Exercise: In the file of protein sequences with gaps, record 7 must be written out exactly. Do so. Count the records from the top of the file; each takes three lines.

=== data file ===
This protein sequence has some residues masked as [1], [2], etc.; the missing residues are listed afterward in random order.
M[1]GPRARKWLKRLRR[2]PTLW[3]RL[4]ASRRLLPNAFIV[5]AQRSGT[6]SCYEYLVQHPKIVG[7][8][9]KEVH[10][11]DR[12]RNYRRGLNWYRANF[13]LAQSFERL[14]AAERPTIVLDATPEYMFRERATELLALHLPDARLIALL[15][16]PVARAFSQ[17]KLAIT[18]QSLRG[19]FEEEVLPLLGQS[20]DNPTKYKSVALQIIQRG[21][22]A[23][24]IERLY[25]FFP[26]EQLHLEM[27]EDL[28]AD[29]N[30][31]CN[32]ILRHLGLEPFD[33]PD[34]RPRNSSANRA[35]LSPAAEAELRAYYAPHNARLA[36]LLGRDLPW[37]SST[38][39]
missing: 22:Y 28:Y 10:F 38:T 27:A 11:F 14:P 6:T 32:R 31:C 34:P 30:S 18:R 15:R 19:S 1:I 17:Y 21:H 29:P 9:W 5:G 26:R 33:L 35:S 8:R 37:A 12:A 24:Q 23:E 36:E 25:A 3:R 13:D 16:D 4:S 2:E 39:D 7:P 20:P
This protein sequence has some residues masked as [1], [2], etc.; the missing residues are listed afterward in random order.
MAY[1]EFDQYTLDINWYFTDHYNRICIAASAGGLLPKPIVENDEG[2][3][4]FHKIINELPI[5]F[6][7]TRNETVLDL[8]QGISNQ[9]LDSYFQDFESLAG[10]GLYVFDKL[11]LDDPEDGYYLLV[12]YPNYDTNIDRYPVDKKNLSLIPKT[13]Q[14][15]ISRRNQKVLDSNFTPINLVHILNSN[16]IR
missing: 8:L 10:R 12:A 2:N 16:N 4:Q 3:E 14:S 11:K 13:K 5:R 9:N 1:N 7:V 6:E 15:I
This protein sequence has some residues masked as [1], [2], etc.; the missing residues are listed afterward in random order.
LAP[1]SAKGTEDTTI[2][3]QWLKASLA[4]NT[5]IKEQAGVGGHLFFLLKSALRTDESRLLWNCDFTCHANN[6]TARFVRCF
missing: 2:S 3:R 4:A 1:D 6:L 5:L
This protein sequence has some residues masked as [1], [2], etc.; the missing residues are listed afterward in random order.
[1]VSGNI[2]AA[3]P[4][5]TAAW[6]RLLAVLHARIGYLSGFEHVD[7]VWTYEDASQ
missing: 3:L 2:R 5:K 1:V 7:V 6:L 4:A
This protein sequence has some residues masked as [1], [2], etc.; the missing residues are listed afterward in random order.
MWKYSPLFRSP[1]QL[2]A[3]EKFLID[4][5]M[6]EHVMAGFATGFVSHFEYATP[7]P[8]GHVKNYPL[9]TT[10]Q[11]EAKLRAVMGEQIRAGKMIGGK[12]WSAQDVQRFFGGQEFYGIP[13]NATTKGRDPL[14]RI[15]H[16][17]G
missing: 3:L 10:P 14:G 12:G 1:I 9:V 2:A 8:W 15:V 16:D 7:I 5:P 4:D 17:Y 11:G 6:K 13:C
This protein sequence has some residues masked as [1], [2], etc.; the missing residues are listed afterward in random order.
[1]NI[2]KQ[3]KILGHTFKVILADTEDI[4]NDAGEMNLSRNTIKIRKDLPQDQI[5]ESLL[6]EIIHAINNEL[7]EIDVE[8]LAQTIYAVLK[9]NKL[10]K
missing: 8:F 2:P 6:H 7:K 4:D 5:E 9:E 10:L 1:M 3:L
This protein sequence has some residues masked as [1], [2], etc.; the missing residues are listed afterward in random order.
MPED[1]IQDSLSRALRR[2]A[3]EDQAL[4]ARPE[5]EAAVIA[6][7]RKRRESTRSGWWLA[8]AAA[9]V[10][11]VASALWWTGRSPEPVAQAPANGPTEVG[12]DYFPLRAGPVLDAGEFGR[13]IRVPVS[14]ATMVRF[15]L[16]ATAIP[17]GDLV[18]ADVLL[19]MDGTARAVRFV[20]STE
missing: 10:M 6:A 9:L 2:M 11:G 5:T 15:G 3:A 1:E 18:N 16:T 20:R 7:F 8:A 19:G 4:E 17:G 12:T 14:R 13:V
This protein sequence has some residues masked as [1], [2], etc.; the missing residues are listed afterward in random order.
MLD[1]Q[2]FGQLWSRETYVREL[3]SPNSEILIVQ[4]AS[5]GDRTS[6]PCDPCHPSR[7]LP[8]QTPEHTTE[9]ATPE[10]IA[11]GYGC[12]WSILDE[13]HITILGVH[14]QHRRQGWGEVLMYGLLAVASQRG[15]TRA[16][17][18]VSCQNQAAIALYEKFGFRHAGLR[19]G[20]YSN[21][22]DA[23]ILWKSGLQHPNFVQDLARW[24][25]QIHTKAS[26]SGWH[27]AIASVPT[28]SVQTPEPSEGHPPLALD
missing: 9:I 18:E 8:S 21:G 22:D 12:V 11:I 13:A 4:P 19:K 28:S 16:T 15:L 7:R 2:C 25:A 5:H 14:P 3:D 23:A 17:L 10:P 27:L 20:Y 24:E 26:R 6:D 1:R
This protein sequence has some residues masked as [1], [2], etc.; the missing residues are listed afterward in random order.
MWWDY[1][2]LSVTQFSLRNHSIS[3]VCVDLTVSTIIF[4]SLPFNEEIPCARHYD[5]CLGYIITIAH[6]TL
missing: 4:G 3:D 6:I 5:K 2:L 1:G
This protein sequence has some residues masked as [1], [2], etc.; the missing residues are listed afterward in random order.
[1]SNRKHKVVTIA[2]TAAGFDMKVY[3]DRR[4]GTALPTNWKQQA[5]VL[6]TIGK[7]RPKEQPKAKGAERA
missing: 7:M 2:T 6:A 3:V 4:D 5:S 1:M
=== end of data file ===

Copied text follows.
This protein sequence has some residues masked as [1], [2], etc.; the missing residues are listed afterward in random order.
MPED[1]IQDSLSRALRR[2]A[3]EDQAL[4]ARPE[5]EAAVIA[6][7]RKRRESTRSGWWLA[8]AAA[9]V[10][11]VASALWWTGRSPEPVAQAPANGPTEVG[12]DYFPLRAGPVLDAGEFGR[13]IRVPVS[14]ATMVRF[15]L[16]ATAIP[17]GDLV[18]ADVLL[19]MDGTARAVRFV[20]STE
missing: 10:M 6:A 9:L 2:M 11:G 5:T 15:G 3:A 1:E 18:N 16:T 20:R 7:F 8:A 19:G 4:E 17:G 12:T 14:R 13:V